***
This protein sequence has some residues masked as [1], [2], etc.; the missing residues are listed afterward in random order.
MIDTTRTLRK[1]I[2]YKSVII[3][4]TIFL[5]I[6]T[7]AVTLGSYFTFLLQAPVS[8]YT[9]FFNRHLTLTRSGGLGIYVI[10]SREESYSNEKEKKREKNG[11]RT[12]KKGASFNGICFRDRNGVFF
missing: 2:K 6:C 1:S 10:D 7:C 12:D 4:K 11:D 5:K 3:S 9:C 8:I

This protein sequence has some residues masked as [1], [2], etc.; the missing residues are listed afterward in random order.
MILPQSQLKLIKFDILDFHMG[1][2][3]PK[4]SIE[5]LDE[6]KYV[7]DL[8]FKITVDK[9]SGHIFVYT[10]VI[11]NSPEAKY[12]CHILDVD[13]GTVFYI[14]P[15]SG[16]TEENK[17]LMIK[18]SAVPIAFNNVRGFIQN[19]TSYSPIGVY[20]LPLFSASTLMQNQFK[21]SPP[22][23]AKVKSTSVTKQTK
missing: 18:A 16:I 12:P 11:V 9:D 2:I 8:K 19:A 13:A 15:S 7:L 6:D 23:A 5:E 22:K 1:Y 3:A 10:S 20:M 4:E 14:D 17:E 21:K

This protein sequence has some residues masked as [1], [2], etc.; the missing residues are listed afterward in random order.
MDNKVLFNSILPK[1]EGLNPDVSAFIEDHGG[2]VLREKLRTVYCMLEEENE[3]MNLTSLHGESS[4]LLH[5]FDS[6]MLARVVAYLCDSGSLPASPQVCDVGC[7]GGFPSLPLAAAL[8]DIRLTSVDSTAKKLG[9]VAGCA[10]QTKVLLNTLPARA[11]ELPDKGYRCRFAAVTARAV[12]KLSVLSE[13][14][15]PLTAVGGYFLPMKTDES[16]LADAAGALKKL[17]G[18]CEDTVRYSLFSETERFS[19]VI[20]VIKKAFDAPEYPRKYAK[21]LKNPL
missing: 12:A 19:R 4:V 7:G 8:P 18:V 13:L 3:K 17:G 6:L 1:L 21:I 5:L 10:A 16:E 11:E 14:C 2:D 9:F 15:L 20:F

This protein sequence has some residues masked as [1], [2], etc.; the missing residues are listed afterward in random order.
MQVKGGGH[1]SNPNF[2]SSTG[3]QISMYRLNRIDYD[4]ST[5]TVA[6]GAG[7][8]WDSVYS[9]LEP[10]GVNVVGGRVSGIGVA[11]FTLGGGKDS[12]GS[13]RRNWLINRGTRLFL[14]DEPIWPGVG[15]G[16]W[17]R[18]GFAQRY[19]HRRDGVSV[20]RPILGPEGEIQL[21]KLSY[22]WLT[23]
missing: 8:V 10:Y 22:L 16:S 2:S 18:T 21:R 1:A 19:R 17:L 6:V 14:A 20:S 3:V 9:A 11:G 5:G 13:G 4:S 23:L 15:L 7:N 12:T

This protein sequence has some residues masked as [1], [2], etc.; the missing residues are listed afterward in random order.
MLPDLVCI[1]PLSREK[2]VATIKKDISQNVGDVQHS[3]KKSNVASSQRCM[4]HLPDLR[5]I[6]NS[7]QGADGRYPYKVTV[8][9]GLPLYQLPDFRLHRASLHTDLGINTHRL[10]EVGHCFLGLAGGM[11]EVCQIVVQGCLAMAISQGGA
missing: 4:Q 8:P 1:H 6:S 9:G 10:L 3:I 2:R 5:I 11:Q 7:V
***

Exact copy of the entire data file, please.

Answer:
This protein sequence has some residues masked as [1], [2], etc.; the missing residues are listed afterward in random order.
MIDTTRTLRK[1]I[2]YKSVII[3][4]TIFL[5]I[6]T[7]AVTLGSYFTFLLQAPVS[8]YT[9]FFNRHLTLTRSGGLGIYVI[10]SREESYSNEKEKKREKNG[11]RT[12]KKGASFNGICFRDRNGVFF
missing: 2:K 6:C 1:S 10:D 7:C 12:D 4:K 11:D 5:K 3:S 9:C 8:I

This protein sequence has some residues masked as [1], [2], etc.; the missing residues are listed afterward in random order.
MILPQSQLKLIKFDILDFHMG[1][2][3]PK[4]SIE[5]LDE[6]KYV[7]DL[8]FKITVDK[9]SGHIFVYT[10]VI[11]NSPEAKY[12]CHILDVD[13]GTVFYI[14]P[15]SG[16]TEENK[17]LMIK[18]SAVPIAFNNVRGFIQN[19]TSYSPIGVY[20]LPLFSASTLMQNQFK[21]SPP[22][23]AKVKSTSVTKQTK
missing: 18:A 16:I 12:P 11:V 9:D 2:I 8:K 19:A 13:A 15:S 7:L 6:D 23:A 5:E 22:K 1:Y 3:A 10:S 20:M 4:E 14:D 17:E 21:K

This protein sequence has some residues masked as [1], [2], etc.; the missing residues are listed afterward in random order.
MDNKVLFNSILPK[1]EGLNPDVSAFIEDHGG[2]VLREKLRTVYCMLEEENE[3]MNLTSLHGESS[4]LLH[5]FDS[6]MLARVVAYLCDSGSLPASPQVCDVGC[7]GGFPSLPLAAAL[8]DIRLTSVDSTAKKLG[9]VAGCA[10]QTKVLLNTLPARA[11]ELPDKGYRCRFAAVTARAV[12]KLSVLSE[13][14][15]PLTAVGGYFLPMKTDES[16]LADAAGALKKL[17]G[18]CEDTVRYSLFSETERFS[19]VI[20]VIKKAFDAPEYPRKYAK[21]LKNPL
missing: 12:A 19:R 4:V 7:G 8:P 18:V 13:L 3:K 17:G 6:L 1:L 21:I 5:L 10:A 16:E 11:E 14:C 2:D 9:F 15:L 20:F

This protein sequence has some residues masked as [1], [2], etc.; the missing residues are listed afterward in random order.
MQVKGGGH[1]SNPNF[2]SSTG[3]QISMYRLNRIDYD[4]ST[5]TVA[6]GAG[7][8]WDSVYS[9]LEP[10]GVNVVGGRVSGIGVA[11]FTLGGGKDS[12]GS[13]RRNWLINRGTRLFL[14]DEPIWPGVG[15]G[16]W[17]R[18]GFAQRY[19]HRRDGVSV[20]RPILGPEGEIQL[21]KLSY[22]WLT[23]
missing: 8:V 10:Y 22:L 16:S 2:S 18:T 21:R 1:A 19:R 17:L 6:V 14:A 20:S 3:V 9:A 11:G 5:G 13:G 4:S 23:L 15:L 7:N 12:T

This protein sequence has some residues masked as [1], [2], etc.; the missing residues are listed afterward in random order.
MLPDLVCI[1]PLSREK[2]VATIKKDISQNVGDVQHS[3]KKSNVASSQRCM[4]HLPDLR[5]I[6]NS[7]QGADGRYPYKVTV[8][9]GLPLYQLPDFRLHRASLHTDLGINTHRL[10]EVGHCFLGLAGGM[11]EVCQIVVQGCLAMAISQGGA
missing: 4:Q 8:P 1:H 6:S 9:G 10:L 3:I 2:R 5:I 11:Q 7:V